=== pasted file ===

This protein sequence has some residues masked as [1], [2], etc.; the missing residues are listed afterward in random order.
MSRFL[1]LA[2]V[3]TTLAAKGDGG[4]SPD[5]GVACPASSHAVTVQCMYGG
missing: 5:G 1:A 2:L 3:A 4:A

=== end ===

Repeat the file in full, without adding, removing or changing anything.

This protein sequence has some residues masked as [1], [2], etc.; the missing residues are listed afterward in random order.
MSRFL[1]LA[2]V[3]TTLAAKGDGG[4]SPD[5]GVACPASSHAVTVQCMYGG
missing: 5:G 1:A 2:L 3:A 4:A